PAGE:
Archive for the ‘Drag Queens’ Category

In which The Gay Recluse decorates the office. Today in my office I hung up a color print I recently made to test out a new printer we recently bought after the old one died. The photograph was taken a long time ago, if you measure time in hours. It was Friday afternoon and difficult […]


In which Dante files a book report. Recently we heard from a publicist at Viking, who asked us to review the latest book in a series of “transvestive detective stories from Turkey.” Our editor agreed, although — because he does not deign to immerse himself into “genre” fiction — the task fell to yours truly. […]


In which The Gay Recluse remembers subtle forms of fourth-grade terror. It’s not hard to remember a phase we went through in elementary school, specifically fourth and fifth grade (and possibly sixth, although even now it pains us to think about this) when each Valentine’s Day, we took it upon ourselves to make increasingly elaborate […]


In which The Gay Recluse clarifies his thoughts on gay marriage after years of skirting the issue. Since we are gay and in a long-term relationship — almost ten years! — we are constantly besieged by frenz and relatives with questions that more or less could be summed up as this: “Oh it’s so sweet that you’re […]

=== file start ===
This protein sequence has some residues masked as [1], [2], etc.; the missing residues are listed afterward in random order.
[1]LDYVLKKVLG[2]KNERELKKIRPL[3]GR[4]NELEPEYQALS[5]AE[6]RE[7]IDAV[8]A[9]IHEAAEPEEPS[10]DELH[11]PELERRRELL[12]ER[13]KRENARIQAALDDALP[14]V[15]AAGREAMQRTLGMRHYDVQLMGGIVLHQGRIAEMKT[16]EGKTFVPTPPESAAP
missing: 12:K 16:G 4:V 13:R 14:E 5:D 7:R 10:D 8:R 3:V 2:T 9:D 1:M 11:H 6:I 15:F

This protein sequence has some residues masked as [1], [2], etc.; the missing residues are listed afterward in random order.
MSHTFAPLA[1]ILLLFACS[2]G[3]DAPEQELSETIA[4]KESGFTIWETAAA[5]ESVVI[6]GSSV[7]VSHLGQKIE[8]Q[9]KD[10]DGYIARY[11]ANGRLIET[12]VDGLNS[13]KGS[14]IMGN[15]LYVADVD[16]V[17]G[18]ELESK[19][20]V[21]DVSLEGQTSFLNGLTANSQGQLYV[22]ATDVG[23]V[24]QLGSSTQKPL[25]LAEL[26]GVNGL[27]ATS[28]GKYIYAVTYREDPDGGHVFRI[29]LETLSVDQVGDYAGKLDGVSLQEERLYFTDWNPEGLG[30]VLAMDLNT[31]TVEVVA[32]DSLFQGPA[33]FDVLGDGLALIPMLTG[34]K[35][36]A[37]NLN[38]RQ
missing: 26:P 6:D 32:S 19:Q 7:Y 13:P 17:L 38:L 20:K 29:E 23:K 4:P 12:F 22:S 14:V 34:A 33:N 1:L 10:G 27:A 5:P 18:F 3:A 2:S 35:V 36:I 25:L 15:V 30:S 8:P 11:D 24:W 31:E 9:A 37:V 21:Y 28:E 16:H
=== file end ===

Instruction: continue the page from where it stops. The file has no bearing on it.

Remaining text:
In which The Gay Recluse is entranced. Tonight we watched A Story of Floating Weeds, the 1934 film by Yasujiro Ozu.  It’s a silent movie, which takes some getting used to (and we say this with regret, not about the movie, but the state of our frenzied existence). Like the other Ozu films we’ve seen […]


In which The Gay Recluse provides a postscript to our gay alternative to this week’s Modern Love piece in the Times by Kayla Rachlin Small. (For those looking for our informal-but-telling quantitative analysis of Modern Love, click here.) Dear TGR, I loved your riff on “The Steep Price of Your Forbidden Kiss” (a title which, […]


In which The Gay Recluse thinks about shit on the daily commute. As we walk through midtown each morning and each afternoon, we often pause to observe a fading silhouette on a wall; while somewhat decrepit, it provides comforting evidence — of a sort we are always on the lookout for — that Andy Warhol […]